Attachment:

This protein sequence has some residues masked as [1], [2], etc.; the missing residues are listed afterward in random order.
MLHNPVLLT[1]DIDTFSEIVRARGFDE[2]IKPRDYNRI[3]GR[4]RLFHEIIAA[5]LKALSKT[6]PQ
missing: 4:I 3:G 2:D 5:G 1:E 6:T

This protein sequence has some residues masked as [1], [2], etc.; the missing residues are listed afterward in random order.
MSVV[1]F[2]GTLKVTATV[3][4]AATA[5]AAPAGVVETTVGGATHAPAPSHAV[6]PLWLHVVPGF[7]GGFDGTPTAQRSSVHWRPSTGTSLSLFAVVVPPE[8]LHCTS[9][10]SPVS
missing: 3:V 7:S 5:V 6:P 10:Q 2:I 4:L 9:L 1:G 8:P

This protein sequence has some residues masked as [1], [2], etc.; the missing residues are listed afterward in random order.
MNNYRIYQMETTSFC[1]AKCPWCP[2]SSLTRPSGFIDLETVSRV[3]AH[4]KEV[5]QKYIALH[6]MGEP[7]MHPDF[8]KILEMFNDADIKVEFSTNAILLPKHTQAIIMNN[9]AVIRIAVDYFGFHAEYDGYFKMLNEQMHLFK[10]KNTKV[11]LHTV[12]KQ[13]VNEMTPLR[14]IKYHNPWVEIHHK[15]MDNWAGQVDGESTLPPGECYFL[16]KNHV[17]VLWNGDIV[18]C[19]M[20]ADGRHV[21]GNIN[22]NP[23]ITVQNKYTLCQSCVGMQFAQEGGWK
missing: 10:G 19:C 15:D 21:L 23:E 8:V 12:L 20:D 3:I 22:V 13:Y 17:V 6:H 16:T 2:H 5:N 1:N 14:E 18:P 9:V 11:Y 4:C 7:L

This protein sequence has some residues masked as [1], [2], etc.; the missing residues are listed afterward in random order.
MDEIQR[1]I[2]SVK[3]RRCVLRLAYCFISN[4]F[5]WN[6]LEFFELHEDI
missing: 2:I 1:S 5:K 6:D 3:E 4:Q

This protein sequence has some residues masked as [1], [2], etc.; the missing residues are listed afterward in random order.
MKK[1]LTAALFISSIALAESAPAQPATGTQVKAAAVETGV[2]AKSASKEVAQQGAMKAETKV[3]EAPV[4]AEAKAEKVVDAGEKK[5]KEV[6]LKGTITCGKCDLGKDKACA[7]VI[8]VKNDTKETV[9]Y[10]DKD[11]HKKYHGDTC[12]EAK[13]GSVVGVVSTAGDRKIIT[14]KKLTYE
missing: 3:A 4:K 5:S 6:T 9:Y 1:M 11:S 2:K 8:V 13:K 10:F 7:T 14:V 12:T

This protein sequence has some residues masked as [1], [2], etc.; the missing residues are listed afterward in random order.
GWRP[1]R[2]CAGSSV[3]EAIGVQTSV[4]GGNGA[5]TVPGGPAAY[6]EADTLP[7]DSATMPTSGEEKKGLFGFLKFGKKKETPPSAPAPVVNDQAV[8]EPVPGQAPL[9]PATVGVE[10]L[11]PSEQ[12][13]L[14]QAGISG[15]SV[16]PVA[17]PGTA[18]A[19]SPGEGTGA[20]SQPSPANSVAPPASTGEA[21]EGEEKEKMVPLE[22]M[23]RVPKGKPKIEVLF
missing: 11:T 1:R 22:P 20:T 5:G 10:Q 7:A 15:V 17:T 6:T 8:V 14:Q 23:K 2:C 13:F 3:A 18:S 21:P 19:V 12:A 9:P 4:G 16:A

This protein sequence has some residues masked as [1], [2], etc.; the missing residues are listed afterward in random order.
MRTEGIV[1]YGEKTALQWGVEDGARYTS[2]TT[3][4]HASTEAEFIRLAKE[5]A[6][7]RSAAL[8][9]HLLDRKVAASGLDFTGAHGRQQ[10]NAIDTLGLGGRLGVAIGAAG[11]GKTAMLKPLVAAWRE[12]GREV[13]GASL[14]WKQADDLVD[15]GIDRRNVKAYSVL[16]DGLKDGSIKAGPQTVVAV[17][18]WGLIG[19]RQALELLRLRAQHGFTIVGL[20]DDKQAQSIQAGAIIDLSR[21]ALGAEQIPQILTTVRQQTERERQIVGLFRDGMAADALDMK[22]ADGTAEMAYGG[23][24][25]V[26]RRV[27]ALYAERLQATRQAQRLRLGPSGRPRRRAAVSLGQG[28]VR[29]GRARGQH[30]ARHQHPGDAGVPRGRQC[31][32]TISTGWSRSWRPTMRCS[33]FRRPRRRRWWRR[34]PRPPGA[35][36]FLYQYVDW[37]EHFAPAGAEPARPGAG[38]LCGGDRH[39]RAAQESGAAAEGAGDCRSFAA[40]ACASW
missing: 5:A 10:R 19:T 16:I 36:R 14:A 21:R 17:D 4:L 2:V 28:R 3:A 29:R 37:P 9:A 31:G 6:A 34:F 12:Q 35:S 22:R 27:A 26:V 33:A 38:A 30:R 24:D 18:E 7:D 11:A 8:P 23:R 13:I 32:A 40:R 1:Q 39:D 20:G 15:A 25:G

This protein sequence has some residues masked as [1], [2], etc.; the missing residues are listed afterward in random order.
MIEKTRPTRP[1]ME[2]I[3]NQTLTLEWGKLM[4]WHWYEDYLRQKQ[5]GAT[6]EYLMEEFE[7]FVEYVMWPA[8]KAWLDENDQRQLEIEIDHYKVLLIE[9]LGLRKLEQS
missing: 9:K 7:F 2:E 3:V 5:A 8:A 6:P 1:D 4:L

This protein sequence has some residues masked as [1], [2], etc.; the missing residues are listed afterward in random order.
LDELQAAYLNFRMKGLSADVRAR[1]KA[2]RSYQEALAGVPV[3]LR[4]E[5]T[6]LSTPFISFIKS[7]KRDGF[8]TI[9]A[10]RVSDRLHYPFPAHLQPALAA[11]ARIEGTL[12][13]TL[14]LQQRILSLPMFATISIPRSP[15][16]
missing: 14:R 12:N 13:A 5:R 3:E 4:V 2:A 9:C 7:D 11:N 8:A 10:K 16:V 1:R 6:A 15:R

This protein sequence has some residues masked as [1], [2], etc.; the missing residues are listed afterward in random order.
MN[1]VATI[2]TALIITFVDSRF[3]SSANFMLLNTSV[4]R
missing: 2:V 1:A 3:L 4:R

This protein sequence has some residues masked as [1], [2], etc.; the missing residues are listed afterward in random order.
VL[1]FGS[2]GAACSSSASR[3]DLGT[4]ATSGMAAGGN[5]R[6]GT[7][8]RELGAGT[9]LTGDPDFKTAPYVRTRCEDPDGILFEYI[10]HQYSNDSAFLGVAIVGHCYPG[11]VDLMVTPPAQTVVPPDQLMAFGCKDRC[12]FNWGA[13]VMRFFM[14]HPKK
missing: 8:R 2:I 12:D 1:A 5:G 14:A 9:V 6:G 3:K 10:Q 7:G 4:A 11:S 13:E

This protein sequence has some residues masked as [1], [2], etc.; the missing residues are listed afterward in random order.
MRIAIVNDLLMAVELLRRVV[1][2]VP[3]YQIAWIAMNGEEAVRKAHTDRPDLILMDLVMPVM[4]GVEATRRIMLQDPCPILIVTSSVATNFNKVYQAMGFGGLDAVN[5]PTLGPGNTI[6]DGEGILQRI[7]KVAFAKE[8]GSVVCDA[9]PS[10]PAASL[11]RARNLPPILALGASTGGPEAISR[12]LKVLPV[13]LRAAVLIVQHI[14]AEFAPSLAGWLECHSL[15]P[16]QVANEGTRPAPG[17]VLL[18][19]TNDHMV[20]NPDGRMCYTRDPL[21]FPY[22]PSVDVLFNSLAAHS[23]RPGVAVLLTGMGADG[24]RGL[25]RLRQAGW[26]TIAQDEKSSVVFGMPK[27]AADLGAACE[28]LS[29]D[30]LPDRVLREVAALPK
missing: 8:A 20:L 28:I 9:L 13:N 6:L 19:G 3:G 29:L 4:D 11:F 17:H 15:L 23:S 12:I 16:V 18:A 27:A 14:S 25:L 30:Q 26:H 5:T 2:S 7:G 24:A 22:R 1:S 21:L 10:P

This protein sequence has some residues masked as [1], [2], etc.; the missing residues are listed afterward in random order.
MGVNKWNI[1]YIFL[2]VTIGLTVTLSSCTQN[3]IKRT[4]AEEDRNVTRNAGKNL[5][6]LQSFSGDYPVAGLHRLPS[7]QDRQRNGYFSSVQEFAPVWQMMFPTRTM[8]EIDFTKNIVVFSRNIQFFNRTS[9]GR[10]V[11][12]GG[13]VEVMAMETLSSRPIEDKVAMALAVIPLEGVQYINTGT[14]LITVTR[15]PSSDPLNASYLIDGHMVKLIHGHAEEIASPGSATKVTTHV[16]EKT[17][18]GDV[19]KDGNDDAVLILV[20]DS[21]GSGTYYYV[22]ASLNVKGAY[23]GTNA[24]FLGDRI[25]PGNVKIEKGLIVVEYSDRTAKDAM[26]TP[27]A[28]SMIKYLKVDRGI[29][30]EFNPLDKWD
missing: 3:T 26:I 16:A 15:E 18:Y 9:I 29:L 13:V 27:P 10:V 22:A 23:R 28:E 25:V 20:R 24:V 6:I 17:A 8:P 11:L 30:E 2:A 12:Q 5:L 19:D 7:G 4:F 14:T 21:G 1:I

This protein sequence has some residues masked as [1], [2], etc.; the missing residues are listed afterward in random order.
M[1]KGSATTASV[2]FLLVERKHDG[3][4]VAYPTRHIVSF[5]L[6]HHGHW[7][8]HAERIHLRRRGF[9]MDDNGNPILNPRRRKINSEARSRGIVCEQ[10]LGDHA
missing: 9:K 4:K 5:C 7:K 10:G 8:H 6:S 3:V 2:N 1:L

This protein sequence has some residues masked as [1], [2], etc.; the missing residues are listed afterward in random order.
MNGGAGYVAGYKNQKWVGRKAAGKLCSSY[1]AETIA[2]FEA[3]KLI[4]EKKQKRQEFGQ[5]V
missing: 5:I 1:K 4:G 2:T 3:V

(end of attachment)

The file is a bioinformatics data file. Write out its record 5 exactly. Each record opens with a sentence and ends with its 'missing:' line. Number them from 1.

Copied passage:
This protein sequence has some residues masked as [1], [2], etc.; the missing residues are listed afterward in random order.
MKK[1]LTAALFISSIALAESAPAQPATGTQVKAAAVETGV[2]AKSASKEVAQQGAMKAETKV[3]EAPV[4]AEAKAEKVVDAGEKK[5]KEV[6]LKGTITCGKCDLGKDKACA[7]VI[8]VKNDTKETV[9]Y[10]DKD[11]HKKYHGDTC[12]EAK[13]GSVVGVVSTAGDRKIIT[14]KKLTYE
missing: 3:A 4:K 5:S 6:T 9:Y 1:M 11:S 2:K 8:V 13:K 10:F 7:T 14:V 12:T